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It’s Tick Time in Your Neighborhood!

Your dog’s health (and your own) may well depend on your vigilance against tiny insects which increasingly pose a danger to both you and your pets.  For many areas this year is going to be a particularly bad one for ticks.  You can find out the risk to ticks in your area with this interactive map.

Ticks are parasites (means they live on the blood of their hosts) which often means dogs, cats, and humans.  They are attracted to warmth from tall grass, plants and wooded areas and latch on to their victims by sinking their mouthparts into the skin.  After they’ve latched on they don’t release until they have had their fill of blood – up to several days.

Ticks might be just an upsetting annoyance were it not for the fact that they carry a number of diseases that have significant health impacts on their pet and people hosts.  Most notably they carry Lyme Disease which can cause major illnesses for both pets and humans, but they also carry Ehrlichiosis, Bartonella, Babesiosis, and Rocky Mountain spotted fever.  In other words, you don’t want ticks anywhere near you or your pets.

Manage your exposure

You can reduce your pet’s risk of tick bites by tick proofing your yard.  Keep your lawn moved and set up a barrier of wood chips between your lawn and any wooded areas.  Ticks are carried by mice and rodents so remove any likely nesting areas.  

You can reduce your pet’s chances of a tick bit by keeping out of wooded areas, and away from tall grass.  Keep your pet to the center of paths and consider walks in parks or on athletic fields.  A sure way to avoid ticks especially for older and disabled dogs is by using a pet stroller which protects your pet for direct contact with tick infested grasses and weeds.

Repelling ticks

Spring through Fall is the prime season for ticks.  There are a variety of methods you can use to help your dog repel ticks.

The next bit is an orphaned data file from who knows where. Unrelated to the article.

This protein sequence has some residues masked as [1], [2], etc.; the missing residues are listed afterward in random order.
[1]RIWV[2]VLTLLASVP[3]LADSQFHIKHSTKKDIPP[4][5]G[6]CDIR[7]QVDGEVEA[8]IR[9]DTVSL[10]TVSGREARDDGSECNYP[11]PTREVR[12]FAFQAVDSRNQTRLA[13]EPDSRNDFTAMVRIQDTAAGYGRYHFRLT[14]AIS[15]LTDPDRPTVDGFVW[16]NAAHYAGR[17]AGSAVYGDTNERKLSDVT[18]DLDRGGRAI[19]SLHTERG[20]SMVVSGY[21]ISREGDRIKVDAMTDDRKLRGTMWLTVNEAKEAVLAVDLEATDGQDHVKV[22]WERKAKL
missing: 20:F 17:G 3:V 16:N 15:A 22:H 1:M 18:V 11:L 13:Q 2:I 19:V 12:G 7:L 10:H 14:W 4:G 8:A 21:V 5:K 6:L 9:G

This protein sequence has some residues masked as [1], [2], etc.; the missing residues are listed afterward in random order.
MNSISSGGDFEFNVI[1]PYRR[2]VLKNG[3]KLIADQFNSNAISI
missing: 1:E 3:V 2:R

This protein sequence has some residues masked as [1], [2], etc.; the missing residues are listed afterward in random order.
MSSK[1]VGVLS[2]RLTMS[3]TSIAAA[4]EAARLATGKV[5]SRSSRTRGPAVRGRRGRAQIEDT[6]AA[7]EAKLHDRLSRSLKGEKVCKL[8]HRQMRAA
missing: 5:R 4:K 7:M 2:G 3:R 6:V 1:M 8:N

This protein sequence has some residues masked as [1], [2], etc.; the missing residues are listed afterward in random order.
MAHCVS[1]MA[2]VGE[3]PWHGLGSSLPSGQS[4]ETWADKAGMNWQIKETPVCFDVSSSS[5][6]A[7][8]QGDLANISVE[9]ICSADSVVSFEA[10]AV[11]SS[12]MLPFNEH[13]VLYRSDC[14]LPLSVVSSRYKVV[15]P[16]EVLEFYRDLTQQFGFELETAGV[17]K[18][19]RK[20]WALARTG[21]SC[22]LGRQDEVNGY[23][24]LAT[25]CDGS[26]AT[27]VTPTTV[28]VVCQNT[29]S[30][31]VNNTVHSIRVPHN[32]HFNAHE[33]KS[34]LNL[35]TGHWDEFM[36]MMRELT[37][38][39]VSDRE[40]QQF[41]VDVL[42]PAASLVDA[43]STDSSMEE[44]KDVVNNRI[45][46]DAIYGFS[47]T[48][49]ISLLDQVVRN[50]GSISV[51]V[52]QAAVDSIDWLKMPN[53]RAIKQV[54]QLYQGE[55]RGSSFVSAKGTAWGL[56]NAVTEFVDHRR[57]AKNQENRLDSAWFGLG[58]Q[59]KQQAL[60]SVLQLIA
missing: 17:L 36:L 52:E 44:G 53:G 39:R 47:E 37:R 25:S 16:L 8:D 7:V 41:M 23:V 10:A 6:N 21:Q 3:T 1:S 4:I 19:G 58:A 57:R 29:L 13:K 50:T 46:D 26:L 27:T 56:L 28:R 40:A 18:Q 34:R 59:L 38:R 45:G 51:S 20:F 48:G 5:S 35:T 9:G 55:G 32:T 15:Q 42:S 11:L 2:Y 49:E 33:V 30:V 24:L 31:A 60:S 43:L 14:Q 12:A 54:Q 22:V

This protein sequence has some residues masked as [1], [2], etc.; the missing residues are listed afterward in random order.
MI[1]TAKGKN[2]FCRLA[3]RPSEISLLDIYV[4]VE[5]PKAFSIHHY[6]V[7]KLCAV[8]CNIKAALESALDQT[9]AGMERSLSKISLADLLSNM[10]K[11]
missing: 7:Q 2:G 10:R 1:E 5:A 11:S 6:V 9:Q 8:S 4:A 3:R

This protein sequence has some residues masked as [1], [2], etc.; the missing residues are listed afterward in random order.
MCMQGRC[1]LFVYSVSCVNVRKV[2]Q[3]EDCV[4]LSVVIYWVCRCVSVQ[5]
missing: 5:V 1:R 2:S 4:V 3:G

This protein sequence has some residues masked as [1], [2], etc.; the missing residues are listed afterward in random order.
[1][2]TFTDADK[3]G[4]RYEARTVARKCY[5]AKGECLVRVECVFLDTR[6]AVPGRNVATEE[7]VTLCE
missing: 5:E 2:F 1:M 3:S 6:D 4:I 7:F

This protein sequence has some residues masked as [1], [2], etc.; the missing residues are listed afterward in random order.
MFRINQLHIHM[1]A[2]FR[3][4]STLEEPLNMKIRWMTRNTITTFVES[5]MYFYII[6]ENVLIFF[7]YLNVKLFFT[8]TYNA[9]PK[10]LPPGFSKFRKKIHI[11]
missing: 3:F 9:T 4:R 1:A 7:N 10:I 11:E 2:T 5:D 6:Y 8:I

There are oral medications administered monthly kill ticks and fleas and upset their life cycle.  These are available at any pet store or online.   Tick collars help repel ticks but do not protect the entire body, and some dogs are allergic to the active ingredients.   Finally, there are topical medications which you place on your dog’s skin to provide effective protection for up to a month for both fleas and ticks.  They are available from pet stores and online.  With ticks an ounce of prevention is worth a pound of cure. 

Finding Ticks

No preventive treatment is 100% effective, so it is important to check your pet after every walk.   Ticks are generally large enough to be visible so going over your dog nose to tail carefully will find any ticks.  Feel carefully for any bumps as these may be ticks.

 The American Kennel Club notes 5 areas often overlooked:  ears, between toes, under the tail, under the collar and in the genital region.   If you’re in doubt, a flea and tick shampoo can kill ticks on contact and help provide coverage for several weeks.

Removing ticks

Be prepared! Make up a tick removal kit including: alcohol, rubber gloves, a tube of antibiotic ointment, and tweezers or a tick removal tool available from any pet store.

With your gloves on locate the tick and seize it with the tool or tweezers as near to the skin as possible.

Using a single motion pull the tick straight upward with steady pressure so that the entire tick is removed, and nothing is left in your dog’s skin.   If you have a tick removal tool put the forks under the bug and turn clockwise several times.

Put the tick in a plastic bag and seal it.  If your dog becomes ill, has difficulty walking, isn’t drinking or eating normally, or seems lethargic, see your vet and bring the tick with you.

Apply the antiseptic ointment to the bite area and wash your hands and tools.

Keep your dog safe and healthy with prevention, observation and quick action.


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